An island in Bass Strait? A treehouse? A tug boat? A lighthouse? But is it worth looking at non-traditional properties to invest in?
There’s been lots of weird and unusual property investments over the years. Let’s have a look at some of the more unusual properties you may come across. Are they just purely novelty items or are they a canny addition to your portfolio? And how easy is it to get finance for them?
Churches – Churches turned into houses have definitely become a hip addition to many urban areas. Since they first started appearing on the residential market in the last few decades, there’s been a real demand for them. It’s easy to see why. Churches with gorgeous sandstone exteriors, high wooden beamed ceilings and a delightful historic feel can look magnificent. However this comes with the proviso that they must be renovated, comfortable and thoughtfully designed. Be warned: some churches can be prohibitively expensive to renovate. Such as if they are a very old church that hasn’t been properly maintained and requires electrical wiring, plumbing and extensive renovation. This makes them costly to flip. It’s important to make sure that you don’t get caught out with a very expensive lemon that doesn’t create a decent long-term yield.
Warehouses – The abandoned warehouse was a real feature of both Sydney and Melbourne in the 80s and mid 90s. They were seen as failed commercial enterprises and no one quite knew what to do with them. In hindsight it seems amazing that such prime inner city real estate was left empty sometimes for almost a decade. These days warehouses are generally turned into commercial premises. Graphic design businesses flock to them like bees to hives. But they are still utilised as residential spaces. They are very amenable to subdivision and the interiors are something of a blank canvass and so are easy to renovate.
Empty warehouses are certainly worthy of investigation though they will no longer be the bargain find they once were. Indeed, as many reports show, they’ve never been so desirable.
Power stations - Power stations may seem a very odd and unlikely investment choice. But London’s Battersea Power station which was flipped into an apartment block is a high profile example that was highly successful. Closer to home a decrepit Sydney substation was recently sold with plans to flip it into a three bedroom house. While you’d be advised to get a building report substations are generally built to last. With a clever eye they can be converted into a residential property with a bit of quirk.
Source: Domain. Sydney Power Substation purchased by a family to renovate into a family home.
Islands – Buyers beware. Islands are high maintenance, limited capital growth and selling into a very niche market. There was a real surge in investment in islands in the late 90s and early 200s but the GFC has seen prices plummet and they haven’t really recovered. There are many problems with an island as an investment. For one thing, you’re facing a very different maintenance costs which can be extremely hefty. Then if they’re in another country, the laws surrounding development will be different. You may also fall foul of environmental regulations which could limit any development. Islands have often been described as the yachts of property investment – the two best days are the days you buy and the day you sell them. There’s a well known trail of high rollers who’ve bought investment islands off Queensland hoping to turn them into lavish resorts only to see their money sink into the sea. Moguls such as Peter Abele, Clive Palmer and Alan Bond have all been set back by the millions after being bitten by the island bug. Even smaller islands that can be rented to a single family as a holiday home don’t tend to make much money. The bottom line is, if you really love islands, either buy one for yourself if you’re lucky enough to afford one or go on holidays to one. As a property investment they’re not the most reliable.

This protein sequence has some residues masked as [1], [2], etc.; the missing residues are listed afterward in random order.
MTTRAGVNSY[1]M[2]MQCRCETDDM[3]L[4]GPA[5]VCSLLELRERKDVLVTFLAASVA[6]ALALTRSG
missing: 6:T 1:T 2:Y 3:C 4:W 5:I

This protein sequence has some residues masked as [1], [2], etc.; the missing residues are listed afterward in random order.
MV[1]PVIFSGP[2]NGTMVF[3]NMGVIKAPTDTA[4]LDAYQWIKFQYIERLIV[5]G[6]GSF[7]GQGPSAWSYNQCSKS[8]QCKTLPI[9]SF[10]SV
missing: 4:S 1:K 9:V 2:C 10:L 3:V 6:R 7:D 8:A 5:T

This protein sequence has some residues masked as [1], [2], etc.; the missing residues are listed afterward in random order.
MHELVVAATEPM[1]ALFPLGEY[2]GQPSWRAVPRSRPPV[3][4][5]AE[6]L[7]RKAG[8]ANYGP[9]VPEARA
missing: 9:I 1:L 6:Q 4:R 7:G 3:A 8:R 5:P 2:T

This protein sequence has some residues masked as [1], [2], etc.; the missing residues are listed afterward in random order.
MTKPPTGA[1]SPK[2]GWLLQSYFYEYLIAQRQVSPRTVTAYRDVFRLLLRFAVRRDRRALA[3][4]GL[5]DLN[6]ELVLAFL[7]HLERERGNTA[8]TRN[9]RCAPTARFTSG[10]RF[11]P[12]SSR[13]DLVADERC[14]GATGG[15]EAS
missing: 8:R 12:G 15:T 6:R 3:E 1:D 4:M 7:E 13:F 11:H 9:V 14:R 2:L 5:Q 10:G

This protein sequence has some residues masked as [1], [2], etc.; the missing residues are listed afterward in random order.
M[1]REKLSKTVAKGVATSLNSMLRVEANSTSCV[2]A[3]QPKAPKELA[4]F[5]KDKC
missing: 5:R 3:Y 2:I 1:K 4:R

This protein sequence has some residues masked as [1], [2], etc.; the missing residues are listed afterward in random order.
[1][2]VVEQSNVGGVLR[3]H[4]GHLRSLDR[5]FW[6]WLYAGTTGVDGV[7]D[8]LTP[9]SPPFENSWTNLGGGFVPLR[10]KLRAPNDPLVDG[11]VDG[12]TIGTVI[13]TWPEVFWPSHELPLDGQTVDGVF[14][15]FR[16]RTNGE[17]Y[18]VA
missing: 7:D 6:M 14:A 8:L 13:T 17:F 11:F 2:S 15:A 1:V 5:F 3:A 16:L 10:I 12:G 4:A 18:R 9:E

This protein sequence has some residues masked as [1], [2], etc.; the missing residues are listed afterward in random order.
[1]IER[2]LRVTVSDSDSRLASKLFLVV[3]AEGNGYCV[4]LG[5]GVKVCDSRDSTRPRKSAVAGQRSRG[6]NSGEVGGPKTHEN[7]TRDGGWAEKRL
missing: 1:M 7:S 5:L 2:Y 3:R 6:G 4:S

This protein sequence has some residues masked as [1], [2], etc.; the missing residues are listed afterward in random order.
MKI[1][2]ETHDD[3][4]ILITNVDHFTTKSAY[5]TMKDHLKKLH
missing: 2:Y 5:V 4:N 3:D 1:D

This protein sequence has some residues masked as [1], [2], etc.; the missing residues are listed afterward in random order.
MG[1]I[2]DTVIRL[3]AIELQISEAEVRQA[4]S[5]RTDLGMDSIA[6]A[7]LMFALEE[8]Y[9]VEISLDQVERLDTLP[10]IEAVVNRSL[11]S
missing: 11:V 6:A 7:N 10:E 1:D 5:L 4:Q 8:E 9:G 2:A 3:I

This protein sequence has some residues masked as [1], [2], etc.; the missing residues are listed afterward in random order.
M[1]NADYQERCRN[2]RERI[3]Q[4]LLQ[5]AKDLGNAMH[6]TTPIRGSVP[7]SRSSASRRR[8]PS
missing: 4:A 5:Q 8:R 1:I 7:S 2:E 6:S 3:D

To wrap up, here’s the overall pros and cons to consider when about to purchase an unusual property type.
Pros and cons
Pros: Unusual properties with good designs (ie. a transformed warehouse or lighthouse or church) can have a long lasting attraction simply because they are boutique and cater for a niche market. They will always appeal to renters who want a sophisticated dwelling and something out of the ordinary.
Unusual properties can often be bought for a lot cheaper than a more traditional dwelling on the same land size. This is because other investors may shy away from something out of the box (after all – what do you do with a disused power station?). If you’re able to see how the property could be transformed into an appealing residential property this gives you an excellent advantage.
Renters will be prepared to pay more for a well designed, unusual property type. This is part of the unspoken bargain; of how what used to be labelled “eccentric” is now “boutique” and thus attracts a bigger price tag.
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Cons: An unusual property type can potentially be more difficult to get a loan for, depending on things such as property size; the building’s infrastructure and condition or if there will be multiple properties on the one land title.
Unusual properties can cost more to maintain and repair. Often unusual properties can be in regional areas that are difficult to access. This can also mean its harder to find tenants willing to go there.
Unusual configurations. For instance, as romantic as a lighthouse sounds, practically it can be very annoying to dwell in with the limited space and multi levels. As much as you’re able to redesign and redevelop many structures simply can’t be changed. This in turn can be a major turn off for tenants.
Ultimately, don’t rush into any investment whether it’s unusual or not. Always seek out a professional for help and get a property plan tailored for your needs today.